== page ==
Deadlines are important, but sometimes you just can’t deliver work on time. Missing deadlines never feels good, but understanding why it happens is the first step. In this article, we outline common causes of missed deadlines and how to avoid them—plus how to be proactive when you know you’re going to need an extension.
Nobody wants to miss a deadline. But delays happen despite our best efforts, with workers missing 15% of their deadlines due to factors like an onslaught of meetings, uncertain priorities, and unclear processes. And while pushing due dates never feels good, sometimes it’s unavoidable.
Missing deadlines is stressful, but the solution isn’t to get rid of them entirely. As a manager, the best thing you can do is help your team set due dates they can realistically meet without burning themselves out. Then if work gets overwhelming and missing deadlines is inevitable, you can help team members prioritize, divide, and conquer their most important tasks.
Deadlines exist for a reason. They help work flow smoothly by setting expectations around when tasks should be completed, so your team can accurately plan and organize work. They also motivate stakeholders to finish assignments, so your project can keep moving forward without getting stuck on a certain task.
Missing too many deadlines is a leading cause of project failure. It can:
Cause delays and put projects at risk.
Disrupt team and cross-functional workflows.
Cause bottlenecks and block other teams from being able to complete their work.
Erode trust over time, especially if stakeholders feel like they can’t rely on your team to finish tasks.
Degrade team morale.
Deadlines should help your team take control over their work. They shouldn’t make work feel overwhelming or out of control, which can happen when stakeholders set due dates without your team’s input. Ultimately, deadlines are most effective when you set them collaboratively—especially when cross-functional stakeholders assign deliverables to your team. Agreeing on deadlines helps you set realistic due dates that your team can actually meet, so you’re not constantly reacting and scrambling to finish requests.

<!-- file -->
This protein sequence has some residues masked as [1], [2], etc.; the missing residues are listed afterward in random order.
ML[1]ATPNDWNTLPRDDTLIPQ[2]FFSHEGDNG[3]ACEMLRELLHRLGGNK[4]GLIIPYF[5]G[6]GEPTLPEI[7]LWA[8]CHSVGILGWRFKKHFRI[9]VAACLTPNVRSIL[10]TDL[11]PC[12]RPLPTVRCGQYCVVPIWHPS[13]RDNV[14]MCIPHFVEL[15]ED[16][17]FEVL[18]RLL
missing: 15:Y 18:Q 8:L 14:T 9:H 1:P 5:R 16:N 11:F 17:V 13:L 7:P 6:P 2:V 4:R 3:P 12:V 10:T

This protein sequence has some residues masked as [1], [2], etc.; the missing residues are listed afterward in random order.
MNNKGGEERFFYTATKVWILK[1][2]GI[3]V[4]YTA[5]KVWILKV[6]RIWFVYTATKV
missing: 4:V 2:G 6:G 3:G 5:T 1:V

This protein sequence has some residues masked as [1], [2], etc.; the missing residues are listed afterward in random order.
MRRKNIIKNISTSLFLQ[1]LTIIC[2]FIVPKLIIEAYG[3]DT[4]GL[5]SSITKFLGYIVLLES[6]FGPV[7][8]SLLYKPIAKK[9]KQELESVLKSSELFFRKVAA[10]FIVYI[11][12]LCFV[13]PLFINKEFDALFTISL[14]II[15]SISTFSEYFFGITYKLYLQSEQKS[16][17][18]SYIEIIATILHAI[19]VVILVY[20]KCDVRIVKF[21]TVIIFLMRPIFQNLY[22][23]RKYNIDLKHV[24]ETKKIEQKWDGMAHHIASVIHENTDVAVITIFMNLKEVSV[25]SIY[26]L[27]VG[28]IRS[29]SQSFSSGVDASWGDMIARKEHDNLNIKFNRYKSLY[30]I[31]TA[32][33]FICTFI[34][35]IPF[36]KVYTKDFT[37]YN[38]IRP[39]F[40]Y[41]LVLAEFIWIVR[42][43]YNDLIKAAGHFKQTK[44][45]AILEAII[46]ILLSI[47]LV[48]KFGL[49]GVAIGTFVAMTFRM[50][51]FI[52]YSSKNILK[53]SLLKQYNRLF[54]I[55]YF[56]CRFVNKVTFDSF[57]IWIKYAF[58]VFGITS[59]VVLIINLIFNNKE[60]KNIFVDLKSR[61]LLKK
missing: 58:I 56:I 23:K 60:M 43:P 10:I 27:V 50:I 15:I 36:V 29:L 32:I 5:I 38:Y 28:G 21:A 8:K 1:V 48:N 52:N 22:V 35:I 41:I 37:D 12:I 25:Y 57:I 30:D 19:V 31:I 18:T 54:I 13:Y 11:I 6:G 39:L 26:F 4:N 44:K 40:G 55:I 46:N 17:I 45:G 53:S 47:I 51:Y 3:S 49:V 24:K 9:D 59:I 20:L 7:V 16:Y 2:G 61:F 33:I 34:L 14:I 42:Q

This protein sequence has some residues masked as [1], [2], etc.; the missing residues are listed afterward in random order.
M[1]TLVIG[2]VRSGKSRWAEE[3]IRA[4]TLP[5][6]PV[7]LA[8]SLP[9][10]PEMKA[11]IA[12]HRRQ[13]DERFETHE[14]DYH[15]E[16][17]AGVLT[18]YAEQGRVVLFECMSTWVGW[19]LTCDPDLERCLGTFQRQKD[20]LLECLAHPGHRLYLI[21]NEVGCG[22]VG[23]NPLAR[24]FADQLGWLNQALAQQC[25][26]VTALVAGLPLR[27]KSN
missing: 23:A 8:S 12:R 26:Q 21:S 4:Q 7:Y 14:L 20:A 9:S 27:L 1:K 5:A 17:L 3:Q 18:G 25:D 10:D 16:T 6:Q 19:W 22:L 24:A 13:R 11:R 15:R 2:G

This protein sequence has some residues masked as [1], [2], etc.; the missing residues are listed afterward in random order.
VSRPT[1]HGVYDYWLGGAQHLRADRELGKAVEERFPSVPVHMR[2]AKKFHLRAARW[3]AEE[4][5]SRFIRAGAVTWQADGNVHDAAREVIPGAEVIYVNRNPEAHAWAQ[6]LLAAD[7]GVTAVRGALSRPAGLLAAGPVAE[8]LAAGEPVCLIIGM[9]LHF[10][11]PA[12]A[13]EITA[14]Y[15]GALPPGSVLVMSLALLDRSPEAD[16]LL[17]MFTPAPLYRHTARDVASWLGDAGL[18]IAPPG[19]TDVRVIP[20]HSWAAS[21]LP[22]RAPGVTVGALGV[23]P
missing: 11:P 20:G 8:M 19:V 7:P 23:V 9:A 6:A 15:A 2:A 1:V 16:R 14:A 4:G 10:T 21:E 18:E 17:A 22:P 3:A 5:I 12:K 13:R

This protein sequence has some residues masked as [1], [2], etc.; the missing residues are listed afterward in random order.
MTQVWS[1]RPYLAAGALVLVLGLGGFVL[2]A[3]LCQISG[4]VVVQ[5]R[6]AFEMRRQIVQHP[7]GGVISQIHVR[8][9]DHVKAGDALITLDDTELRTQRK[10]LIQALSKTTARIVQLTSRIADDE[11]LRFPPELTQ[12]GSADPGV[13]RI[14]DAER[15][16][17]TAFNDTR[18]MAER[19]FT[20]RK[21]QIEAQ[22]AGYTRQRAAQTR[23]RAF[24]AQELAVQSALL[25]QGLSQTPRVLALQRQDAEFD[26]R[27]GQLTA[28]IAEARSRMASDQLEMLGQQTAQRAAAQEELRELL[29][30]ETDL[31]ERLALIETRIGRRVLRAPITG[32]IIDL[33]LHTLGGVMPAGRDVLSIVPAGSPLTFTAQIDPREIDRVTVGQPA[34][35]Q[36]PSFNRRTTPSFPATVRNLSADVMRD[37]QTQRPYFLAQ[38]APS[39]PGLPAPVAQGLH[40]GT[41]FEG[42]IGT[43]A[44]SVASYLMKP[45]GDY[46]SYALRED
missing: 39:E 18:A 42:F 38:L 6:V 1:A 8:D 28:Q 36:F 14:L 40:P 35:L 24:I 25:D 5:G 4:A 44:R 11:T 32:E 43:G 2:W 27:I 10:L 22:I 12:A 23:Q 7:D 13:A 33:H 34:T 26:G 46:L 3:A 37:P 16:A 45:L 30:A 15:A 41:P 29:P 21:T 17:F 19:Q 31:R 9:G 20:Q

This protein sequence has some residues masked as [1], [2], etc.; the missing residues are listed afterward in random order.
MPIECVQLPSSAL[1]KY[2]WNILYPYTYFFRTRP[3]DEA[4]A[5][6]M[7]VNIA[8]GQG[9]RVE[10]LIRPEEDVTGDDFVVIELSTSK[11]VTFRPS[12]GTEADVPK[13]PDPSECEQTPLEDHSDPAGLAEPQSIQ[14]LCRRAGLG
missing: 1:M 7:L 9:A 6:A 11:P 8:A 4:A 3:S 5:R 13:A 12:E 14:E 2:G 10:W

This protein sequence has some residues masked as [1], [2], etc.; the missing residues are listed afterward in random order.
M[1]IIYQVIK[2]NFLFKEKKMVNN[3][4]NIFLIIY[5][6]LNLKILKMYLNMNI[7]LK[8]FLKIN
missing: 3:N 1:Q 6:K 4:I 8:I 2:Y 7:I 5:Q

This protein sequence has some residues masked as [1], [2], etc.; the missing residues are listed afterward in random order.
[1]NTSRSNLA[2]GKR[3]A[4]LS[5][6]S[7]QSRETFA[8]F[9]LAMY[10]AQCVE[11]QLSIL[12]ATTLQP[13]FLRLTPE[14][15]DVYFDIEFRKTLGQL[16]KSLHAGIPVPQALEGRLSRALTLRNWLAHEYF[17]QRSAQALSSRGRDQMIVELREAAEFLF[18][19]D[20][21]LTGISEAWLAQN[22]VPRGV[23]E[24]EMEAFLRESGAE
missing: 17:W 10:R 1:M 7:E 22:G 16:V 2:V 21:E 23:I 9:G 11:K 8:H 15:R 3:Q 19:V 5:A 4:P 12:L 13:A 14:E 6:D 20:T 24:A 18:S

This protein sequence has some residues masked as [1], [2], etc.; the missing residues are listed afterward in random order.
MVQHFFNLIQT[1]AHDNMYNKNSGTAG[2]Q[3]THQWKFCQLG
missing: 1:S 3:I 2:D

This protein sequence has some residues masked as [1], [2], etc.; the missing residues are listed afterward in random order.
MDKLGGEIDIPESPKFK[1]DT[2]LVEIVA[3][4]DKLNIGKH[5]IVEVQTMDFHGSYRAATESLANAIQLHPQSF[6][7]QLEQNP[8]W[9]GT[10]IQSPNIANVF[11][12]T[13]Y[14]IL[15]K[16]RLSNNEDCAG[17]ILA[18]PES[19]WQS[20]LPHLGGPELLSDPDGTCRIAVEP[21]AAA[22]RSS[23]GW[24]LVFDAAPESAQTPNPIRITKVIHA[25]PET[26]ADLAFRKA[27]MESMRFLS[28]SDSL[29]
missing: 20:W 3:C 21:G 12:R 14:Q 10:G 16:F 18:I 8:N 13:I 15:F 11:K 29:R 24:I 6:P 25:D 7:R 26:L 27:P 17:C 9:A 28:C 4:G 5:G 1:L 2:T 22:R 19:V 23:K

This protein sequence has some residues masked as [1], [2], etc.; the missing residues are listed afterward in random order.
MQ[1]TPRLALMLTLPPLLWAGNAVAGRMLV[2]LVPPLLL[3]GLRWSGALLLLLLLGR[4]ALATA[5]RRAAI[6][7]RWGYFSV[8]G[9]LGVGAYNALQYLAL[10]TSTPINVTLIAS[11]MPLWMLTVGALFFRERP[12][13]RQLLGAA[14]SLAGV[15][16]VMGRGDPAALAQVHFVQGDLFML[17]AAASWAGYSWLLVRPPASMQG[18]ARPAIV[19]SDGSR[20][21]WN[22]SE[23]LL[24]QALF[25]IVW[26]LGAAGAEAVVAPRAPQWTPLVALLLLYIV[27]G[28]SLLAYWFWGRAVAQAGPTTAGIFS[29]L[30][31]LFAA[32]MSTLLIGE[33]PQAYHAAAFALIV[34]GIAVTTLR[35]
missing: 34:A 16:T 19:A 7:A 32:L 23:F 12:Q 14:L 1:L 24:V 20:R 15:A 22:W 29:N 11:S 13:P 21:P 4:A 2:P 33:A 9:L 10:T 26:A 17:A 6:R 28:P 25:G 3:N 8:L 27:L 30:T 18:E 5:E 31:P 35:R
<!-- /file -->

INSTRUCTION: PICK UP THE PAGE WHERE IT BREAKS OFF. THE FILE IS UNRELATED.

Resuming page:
When that’s not possible, or your team is staffed to support a specific business function, it helps when everyone is aligned on your team and company objectives. That way, stakeholders can prioritize truly important work that supports overarching business goals (instead of swamping your inbox with endless “high priority” tasks).
Having too many unrealistic deadlines takes away your team’s agency and control over their workload—a driving cause of overwork and burnout. Team members who miss deadlines often feel like they’re constantly failing and disappointing others—even if they’re completing a reasonable amount of work. In the long run, this can drag down team morale.Criar um modelo de matriz de Eisenhower
Contrary to popular belief, missing deadlines isn’t always caused by bad work habits or productivity issues. There are lots of factors that can cause you and your team to miss deadlines, including:
Unclear priorities: Not understanding what’s most important and what you should work on first.
Changes to project scope: Adding additional deliverables to a project or shifting requirements over the course of an assignment.
Lack of planning: Not taking the time to work backwards from a deadline and plan what you need to accomplish by when.
Improper estimation: Not understanding how long certain tasks will take.
Competing priorities: Having too many high-priority tasks on your team’s plate at once.
Unrealistic deadlines: Last-minute requests, tight turnaround times, and similar situations in which your team can’t realistically complete work on time.
Unforeseen roadblocks: Incidents that force you to pause work—like software bugs, team members leaving, or other unexpected snags.
Uncommitted stakeholders: Having trouble getting others to complete tasks on time, especially if you can’t start work until they’re finished.